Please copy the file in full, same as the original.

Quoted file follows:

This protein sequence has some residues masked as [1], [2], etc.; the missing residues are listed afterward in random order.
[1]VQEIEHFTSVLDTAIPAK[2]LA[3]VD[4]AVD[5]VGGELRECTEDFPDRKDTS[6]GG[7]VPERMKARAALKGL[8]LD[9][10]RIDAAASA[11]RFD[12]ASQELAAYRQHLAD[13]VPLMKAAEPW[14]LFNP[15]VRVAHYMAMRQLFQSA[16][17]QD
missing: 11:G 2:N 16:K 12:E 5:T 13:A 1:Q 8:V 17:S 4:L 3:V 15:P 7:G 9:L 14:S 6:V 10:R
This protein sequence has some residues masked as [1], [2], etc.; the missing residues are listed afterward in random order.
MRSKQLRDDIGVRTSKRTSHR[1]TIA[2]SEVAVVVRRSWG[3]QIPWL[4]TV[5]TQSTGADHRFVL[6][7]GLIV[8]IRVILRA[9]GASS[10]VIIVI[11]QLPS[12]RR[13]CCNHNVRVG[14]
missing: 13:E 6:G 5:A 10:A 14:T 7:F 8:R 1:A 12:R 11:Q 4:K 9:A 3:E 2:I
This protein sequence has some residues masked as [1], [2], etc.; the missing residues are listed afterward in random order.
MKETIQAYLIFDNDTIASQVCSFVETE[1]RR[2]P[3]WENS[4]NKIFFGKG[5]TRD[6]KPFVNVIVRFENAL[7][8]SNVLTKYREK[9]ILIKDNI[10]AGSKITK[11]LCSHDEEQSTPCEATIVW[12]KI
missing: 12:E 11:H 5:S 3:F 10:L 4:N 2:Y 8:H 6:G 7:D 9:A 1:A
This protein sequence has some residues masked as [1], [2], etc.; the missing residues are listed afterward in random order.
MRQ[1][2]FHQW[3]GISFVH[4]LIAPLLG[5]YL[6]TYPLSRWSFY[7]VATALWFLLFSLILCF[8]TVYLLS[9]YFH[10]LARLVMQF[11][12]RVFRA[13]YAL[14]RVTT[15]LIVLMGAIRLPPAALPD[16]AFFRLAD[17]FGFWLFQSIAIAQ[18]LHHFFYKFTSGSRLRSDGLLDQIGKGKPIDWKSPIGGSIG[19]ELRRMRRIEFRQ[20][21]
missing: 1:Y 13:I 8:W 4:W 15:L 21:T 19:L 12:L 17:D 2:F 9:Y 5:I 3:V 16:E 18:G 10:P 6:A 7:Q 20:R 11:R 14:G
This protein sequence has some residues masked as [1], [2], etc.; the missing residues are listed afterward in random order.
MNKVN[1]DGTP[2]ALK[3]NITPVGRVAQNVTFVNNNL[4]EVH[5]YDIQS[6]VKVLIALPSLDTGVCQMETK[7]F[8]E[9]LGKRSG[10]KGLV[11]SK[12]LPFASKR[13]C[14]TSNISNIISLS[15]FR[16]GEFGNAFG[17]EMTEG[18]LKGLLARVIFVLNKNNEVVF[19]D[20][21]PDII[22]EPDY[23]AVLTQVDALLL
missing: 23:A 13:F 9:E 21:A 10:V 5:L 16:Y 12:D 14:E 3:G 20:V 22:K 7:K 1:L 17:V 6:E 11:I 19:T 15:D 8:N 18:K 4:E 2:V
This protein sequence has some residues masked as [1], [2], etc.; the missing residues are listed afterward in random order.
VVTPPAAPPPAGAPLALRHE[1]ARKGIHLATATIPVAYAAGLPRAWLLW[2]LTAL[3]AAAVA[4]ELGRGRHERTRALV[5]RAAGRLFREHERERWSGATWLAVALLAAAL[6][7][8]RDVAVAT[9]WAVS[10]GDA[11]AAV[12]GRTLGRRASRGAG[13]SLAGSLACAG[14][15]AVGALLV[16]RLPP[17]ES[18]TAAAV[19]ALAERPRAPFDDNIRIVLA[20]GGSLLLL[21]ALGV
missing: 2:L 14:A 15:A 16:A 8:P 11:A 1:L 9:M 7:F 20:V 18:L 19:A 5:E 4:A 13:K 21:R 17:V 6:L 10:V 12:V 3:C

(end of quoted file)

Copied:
This protein sequence has some residues masked as [1], [2], etc.; the missing residues are listed afterward in random order.
[1]VQEIEHFTSVLDTAIPAK[2]LA[3]VD[4]AVD[5]VGGELRECTEDFPDRKDTS[6]GG[7]VPERMKARAALKGL[8]LD[9][10]RIDAAASA[11]RFD[12]ASQELAAYRQHLAD[13]VPLMKAAEPW[14]LFNP[15]VRVAHYMAMRQLFQSA[16][17]QD
missing: 11:G 2:N 16:K 12:E 5:T 13:A 1:Q 8:V 17:S 4:L 3:V 15:P 7:G 9:L 14:S 6:V 10:R
This protein sequence has some residues masked as [1], [2], etc.; the missing residues are listed afterward in random order.
MRSKQLRDDIGVRTSKRTSHR[1]TIA[2]SEVAVVVRRSWG[3]QIPWL[4]TV[5]TQSTGADHRFVL[6][7]GLIV[8]IRVILRA[9]GASS[10]VIIVI[11]QLPS[12]RR[13]CCNHNVRVG[14]
missing: 13:E 6:G 5:A 10:A 14:T 7:F 8:R 1:A 12:R 11:Q 4:K 9:A 3:E 2:I
This protein sequence has some residues masked as [1], [2], etc.; the missing residues are listed afterward in random order.
MKETIQAYLIFDNDTIASQVCSFVETE[1]RR[2]P[3]WENS[4]NKIFFGKG[5]TRD[6]KPFVNVIVRFENAL[7][8]SNVLTKYREK[9]ILIKDNI[10]AGSKITK[11]LCSHDEEQSTPCEATIVW[12]KI
missing: 12:E 11:H 5:S 3:F 10:L 4:N 2:Y 8:H 6:G 7:D 9:A 1:A
This protein sequence has some residues masked as [1], [2], etc.; the missing residues are listed afterward in random order.
MRQ[1][2]FHQW[3]GISFVH[4]LIAPLLG[5]YL[6]TYPLSRWSFY[7]VATALWFLLFSLILCF[8]TVYLLS[9]YFH[10]LARLVMQF[11][12]RVFRA[13]YAL[14]RVTT[15]LIVLMGAIRLPPAALPD[16]AFFRLAD[17]FGFWLFQSIAIAQ[18]LHHFFYKFTSGSRLRSDGLLDQIGKGKPIDWKSPIGGSIG[19]ELRRMRRIEFRQ[20][21]
missing: 1:Y 13:I 8:W 4:W 15:L 21:T 19:L 12:L 17:D 2:F 9:Y 5:I 3:V 16:E 18:G 10:P 6:A 7:Q 20:R 11:R 14:G
This protein sequence has some residues masked as [1], [2], etc.; the missing residues are listed afterward in random order.
MNKVN[1]DGTP[2]ALK[3]NITPVGRVAQNVTFVNNNL[4]EVH[5]YDIQS[6]VKVLIALPSLDTGVCQMETK[7]F[8]E[9]LGKRSG[10]KGLV[11]SK[12]LPFASKR[13]C[14]TSNISNIISLS[15]FR[16]GEFGNAFG[17]EMTEG[18]LKGLLARVIFVLNKNNEVVF[19]D[20][21]PDII[22]EPDY[23]AVLTQVDALLL
missing: 23:A 13:F 9:E 21:A 10:V 5:L 16:Y 12:D 14:E 3:G 20:V 22:K 7:K 1:L 17:V 6:E 11:I 19:T 15:D 8:N 18:K 4:E 2:V
This protein sequence has some residues masked as [1], [2], etc.; the missing residues are listed afterward in random order.
VVTPPAAPPPAGAPLALRHE[1]ARKGIHLATATIPVAYAAGLPRAWLLW[2]LTAL[3]AAAVA[4]ELGRGRHERTRALV[5]RAAGRLFREHERERWSGATWLAVALLAAAL[6][7][8]RDVAVAT[9]WAVS[10]GDA[11]AAV[12]GRTLGRRASRGAG[13]SLAGSLACAG[14][15]AVGALLV[16]RLPP[17]ES[18]TAAAV[19]ALAERPRAPFDDNIRIVLA[20]GGSLLLL[21]ALGV
missing: 2:L 14:A 15:A 16:A 8:P 11:A 1:L 9:M 7:F 20:V 18:L 19:A 5:E 4:A 13:K 21:R 17:V 6:L 10:V 12:V 3:C